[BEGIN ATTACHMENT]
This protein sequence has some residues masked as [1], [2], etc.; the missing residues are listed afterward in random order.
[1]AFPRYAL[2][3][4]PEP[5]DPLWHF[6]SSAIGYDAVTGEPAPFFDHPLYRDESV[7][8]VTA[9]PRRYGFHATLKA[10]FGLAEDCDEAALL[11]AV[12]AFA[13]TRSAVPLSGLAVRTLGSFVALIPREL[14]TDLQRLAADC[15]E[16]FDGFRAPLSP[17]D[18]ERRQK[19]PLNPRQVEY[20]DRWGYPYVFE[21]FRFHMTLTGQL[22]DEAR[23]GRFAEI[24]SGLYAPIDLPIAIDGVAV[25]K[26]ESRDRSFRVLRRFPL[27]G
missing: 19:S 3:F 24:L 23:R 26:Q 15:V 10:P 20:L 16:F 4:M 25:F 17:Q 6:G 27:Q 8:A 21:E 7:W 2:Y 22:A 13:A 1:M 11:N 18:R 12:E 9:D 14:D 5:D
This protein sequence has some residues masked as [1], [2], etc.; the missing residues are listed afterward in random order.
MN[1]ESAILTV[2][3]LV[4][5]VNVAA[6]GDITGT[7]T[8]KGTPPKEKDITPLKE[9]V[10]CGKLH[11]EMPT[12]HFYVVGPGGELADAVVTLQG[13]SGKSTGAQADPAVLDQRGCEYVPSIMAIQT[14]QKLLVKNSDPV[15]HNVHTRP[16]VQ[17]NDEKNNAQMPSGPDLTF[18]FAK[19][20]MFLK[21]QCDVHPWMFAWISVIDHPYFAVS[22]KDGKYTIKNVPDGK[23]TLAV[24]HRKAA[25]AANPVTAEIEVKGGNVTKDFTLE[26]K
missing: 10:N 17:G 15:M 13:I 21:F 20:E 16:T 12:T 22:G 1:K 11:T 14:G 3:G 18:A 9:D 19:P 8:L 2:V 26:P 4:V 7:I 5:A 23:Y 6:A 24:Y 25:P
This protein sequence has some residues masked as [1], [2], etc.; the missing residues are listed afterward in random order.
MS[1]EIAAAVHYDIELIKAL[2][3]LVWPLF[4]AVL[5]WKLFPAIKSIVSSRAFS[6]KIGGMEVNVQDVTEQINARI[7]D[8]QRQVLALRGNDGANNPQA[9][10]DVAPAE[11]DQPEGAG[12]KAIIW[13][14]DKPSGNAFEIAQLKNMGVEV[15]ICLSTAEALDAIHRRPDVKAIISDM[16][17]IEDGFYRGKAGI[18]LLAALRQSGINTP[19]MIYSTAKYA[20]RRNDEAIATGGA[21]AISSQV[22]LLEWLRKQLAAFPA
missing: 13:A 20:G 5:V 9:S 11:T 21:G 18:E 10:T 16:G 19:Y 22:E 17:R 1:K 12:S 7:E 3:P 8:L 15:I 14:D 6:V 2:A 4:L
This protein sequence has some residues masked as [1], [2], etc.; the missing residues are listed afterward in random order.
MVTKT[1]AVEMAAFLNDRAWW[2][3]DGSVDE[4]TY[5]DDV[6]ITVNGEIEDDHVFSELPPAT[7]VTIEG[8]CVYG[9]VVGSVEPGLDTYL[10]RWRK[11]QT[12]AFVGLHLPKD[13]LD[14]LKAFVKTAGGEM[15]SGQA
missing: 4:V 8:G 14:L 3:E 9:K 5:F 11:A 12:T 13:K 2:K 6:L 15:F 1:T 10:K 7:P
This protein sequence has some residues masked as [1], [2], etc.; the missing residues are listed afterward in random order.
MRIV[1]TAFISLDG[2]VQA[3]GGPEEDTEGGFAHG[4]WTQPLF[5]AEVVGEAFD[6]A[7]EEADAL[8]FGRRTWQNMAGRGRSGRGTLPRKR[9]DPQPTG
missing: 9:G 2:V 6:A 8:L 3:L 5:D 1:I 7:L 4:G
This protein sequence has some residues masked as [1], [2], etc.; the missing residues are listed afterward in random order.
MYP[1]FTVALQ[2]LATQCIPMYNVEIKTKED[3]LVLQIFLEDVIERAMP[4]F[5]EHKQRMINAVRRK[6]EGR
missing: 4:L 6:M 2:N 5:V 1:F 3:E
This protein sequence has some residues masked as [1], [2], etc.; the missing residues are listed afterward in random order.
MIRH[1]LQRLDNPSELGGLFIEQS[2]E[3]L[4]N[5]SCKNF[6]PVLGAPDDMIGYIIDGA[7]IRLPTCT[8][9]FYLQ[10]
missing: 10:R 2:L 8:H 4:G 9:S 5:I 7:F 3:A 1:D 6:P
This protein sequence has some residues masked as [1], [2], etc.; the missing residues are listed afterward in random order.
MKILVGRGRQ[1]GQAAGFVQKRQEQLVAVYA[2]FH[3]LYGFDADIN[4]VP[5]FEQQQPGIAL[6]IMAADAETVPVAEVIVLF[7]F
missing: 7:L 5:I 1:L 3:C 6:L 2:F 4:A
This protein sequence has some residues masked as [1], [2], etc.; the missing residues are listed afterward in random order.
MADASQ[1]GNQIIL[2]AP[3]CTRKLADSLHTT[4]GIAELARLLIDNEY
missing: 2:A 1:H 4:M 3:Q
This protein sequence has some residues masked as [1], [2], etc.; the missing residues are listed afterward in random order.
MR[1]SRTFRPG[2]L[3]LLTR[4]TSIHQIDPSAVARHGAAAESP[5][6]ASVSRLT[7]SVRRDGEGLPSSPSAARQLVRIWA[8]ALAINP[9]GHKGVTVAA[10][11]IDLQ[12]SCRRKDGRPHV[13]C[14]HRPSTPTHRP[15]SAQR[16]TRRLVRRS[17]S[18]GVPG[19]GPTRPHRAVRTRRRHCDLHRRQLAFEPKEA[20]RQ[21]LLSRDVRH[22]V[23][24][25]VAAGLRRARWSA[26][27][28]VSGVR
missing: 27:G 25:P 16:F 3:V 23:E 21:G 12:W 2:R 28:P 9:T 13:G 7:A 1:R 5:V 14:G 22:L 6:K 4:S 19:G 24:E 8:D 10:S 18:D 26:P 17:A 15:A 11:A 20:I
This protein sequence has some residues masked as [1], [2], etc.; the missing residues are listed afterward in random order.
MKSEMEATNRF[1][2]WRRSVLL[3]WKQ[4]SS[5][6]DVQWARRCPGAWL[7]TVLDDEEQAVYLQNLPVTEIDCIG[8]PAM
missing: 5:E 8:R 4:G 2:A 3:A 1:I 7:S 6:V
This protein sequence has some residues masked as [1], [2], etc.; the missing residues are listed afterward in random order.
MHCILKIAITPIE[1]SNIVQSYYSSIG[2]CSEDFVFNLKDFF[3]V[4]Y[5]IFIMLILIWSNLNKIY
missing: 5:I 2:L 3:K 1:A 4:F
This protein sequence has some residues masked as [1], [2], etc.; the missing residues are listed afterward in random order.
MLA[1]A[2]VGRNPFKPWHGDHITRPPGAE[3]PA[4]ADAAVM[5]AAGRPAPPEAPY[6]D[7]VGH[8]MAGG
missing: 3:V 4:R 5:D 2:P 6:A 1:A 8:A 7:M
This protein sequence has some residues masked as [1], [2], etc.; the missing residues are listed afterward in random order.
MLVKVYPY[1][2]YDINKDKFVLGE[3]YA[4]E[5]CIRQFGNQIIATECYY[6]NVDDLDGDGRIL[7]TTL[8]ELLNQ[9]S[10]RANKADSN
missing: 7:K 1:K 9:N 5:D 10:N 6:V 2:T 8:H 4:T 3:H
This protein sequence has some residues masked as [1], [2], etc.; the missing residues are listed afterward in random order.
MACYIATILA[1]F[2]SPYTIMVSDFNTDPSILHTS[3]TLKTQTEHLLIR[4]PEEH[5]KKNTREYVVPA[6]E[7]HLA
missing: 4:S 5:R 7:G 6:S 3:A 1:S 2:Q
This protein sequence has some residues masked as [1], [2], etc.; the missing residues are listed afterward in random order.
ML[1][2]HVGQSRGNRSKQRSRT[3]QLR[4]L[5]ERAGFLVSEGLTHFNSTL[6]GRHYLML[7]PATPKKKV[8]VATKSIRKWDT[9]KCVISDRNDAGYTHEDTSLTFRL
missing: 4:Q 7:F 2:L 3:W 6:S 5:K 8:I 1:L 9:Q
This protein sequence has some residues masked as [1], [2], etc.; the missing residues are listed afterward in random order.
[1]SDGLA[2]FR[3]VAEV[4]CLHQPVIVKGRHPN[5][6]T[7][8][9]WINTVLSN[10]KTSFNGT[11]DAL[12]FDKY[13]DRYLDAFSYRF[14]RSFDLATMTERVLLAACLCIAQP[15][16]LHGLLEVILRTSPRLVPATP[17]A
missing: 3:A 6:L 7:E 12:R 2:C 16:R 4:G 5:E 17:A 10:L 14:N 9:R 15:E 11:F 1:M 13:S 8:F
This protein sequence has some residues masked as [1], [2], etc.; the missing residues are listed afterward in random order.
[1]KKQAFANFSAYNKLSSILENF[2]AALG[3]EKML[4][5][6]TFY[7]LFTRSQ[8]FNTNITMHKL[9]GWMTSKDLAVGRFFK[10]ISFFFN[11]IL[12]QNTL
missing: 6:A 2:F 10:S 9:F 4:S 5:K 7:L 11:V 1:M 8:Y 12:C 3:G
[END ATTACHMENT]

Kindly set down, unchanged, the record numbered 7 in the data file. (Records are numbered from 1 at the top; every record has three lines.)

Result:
This protein sequence has some residues masked as [1], [2], etc.; the missing residues are listed afterward in random order.
MIRH[1]LQRLDNPSELGGLFIEQS[2]E[3]L[4]N[5]SCKNF[6]PVLGAPDDMIGYIIDGA[7]IRLPTCT[8][9]FYLQ[10]
missing: 10:R 2:L 8:H 4:G 9:S 5:I 7:F 3:A 1:D 6:P